The Brazos process requires that you sign a Credit Agreement, which is normal when applying for credit. Their final Approval Disclosure document is what actually makes the loan fund. If you just want to see what you could qualify for and aren’t ready to commit, do not sign the Approval Disclosure until you’re ready. After you sign the Approval Disclosure, you have 3-4 days waiting period when you can still cancel the loan funding.
If you call First Mark Services, and you end up with unanswered questions, ask for a supervisor to help. I’ve had several readers get approved with Brazos, so I know it’s fairly straightforward.
That said, some other lenders have a slightly more efficient process. Know that you’re going to jump through a couple hoops to see if you could qualify for Brazos below market rates.
Limited Forbearance Protection at Brazos
Brazos should be willing to give you a few months of forbearance is you fall into hard times and lose your job. That said, the protection won’t be anywhere near as good as what’s offered by the federal government.
Brazos offers three types of payment forbearance.
- Economic – Borrowers are able to defer payment on their loan for 3 months at a time, with a cumulative forbearance length of 12 months.
- Military – Borrowers on active duty may apply to have their loan payments deferred while on active duty. Cumulative military forbearance length of 36 months is available.
- Natural Disaster – Borrowers affected by a natural disaster may request a forbearance of up to 3 months.
You should only refinance student loans with Brazos if refinancing makes sense for your overall strategy. If you owe less than 1.5 times your income and work in the private sector, you will probably get a better deal by refinancing instead of using federal repayment programs.
The reason is that you’ll pay less in interest. At Brazos, you could be paying significantly less interest than with the federal student loan program. Just make sure that you don’t refinance if you owe way more than what you earn. In that case, forgiveness strategies make more sense.
Brazos Higher Education Focuses on Credit and Income
Brazos is one of the only lenders I know of that exclusively focuses on credit score to make decisions on what interest rates to offer to borrowers. FICO scores are a huge part of our lending process in the US, but the FICO score is very flawed.
A dentist who makes $200,000 a year whose income has limited exposure to the economy could have a much lower credit score than a worker with a corporate job who could get laid off. The FICO score cares a lot about credit history and how you’ve handled your loans in the past.
Companies like Earnest and Commonbond use holistic underwriting criteria that reflect things like savings rate, how low your housing payment is, and how risky your degree is. If you have a 730-credit score, I would expect that one of these two companies could probably beat Brazos because of its old-school underwriting criteria. After all, Brazos has been around over 40 years, so they must change a lot to catch up.
Brazos Higher Education is Continuing to Improve and Update their Website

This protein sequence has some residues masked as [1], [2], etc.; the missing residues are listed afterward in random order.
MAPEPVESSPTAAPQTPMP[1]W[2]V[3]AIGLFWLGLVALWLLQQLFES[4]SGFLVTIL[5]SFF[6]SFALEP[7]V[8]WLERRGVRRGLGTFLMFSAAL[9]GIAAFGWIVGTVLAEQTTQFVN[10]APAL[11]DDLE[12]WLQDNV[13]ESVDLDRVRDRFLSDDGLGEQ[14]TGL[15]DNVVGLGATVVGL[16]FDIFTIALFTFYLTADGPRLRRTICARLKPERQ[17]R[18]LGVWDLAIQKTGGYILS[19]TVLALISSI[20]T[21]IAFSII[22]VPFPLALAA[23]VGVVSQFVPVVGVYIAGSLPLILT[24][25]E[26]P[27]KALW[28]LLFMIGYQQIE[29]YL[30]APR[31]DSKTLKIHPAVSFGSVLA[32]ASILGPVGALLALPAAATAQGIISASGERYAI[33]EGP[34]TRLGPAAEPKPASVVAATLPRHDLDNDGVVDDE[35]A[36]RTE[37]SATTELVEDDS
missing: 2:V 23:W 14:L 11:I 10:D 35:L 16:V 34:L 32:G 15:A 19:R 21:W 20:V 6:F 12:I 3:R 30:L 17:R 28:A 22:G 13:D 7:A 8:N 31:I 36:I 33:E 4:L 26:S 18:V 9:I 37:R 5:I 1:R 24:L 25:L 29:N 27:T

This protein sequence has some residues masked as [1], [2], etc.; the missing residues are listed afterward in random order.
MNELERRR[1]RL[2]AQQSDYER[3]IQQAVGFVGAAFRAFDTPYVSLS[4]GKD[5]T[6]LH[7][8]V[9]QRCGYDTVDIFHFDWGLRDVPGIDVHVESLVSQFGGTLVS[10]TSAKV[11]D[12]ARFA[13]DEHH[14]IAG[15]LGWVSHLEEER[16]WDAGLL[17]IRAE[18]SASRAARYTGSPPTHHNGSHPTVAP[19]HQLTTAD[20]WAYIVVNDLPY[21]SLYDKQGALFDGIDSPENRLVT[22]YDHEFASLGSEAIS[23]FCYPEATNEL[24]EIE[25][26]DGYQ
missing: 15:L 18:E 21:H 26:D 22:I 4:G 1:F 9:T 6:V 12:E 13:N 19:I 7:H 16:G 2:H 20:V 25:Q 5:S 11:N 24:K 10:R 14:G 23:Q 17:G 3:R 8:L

Brazos’ website is pretty staightforward. It offers the viewer quick access to find your rate, an extensive FAQ section, and an eligibilty section to help determine if you will qualify. Spending a few extra minutes on the website to determine your eligibilty and rate could prove financially adventageous. The application process can take some time but if you have the following infrmation handy, you can quickly get therough the process: proof of Texas residency (a state ID or Driver’s License), your social security number, your permanent address, proof of income, detailed information on the student loans you wish to refinance
My conversations with Brazos suggest that they want to significantly improve their process, website, and ease of application so they can expand and help more Texans pay off their student loans more quickly.
I would expect you’ll see big investments in the Brazos website in the coming months and years. Until that happens, if you happen to have a high credit score and live in Texas, its worth the trouble to apply.
Get the Brazos Referral Bonus for Student Loan Planner Readers
Brazos is offering an aggressive cash back bonus to Student Loan Planner readers. If you have a decent income, solid credit score, live in Texas and have a stable job in the private sector, apply with them and see if you could get their fantastic 10-year fixed rate offer.
You’ll pay off your loans more quickly and can move on to other exciting financial goals once you’re finally debt-free. Hopefully, I’ll be updating this article in a couple years with the story of how Brazos student loan refinancing dominated the market for student loan refinance options in Texas. Stay tuned and see if you could get one of its stellar rates for highly qualified Texans.
Have you ever heard of Brazos and what are your thoughts on student loan refinancing?
If you have questions about refinancing your student loans or want to determine whether it’s the right option for you, consider booking a one-on-one consult with a student loan expert.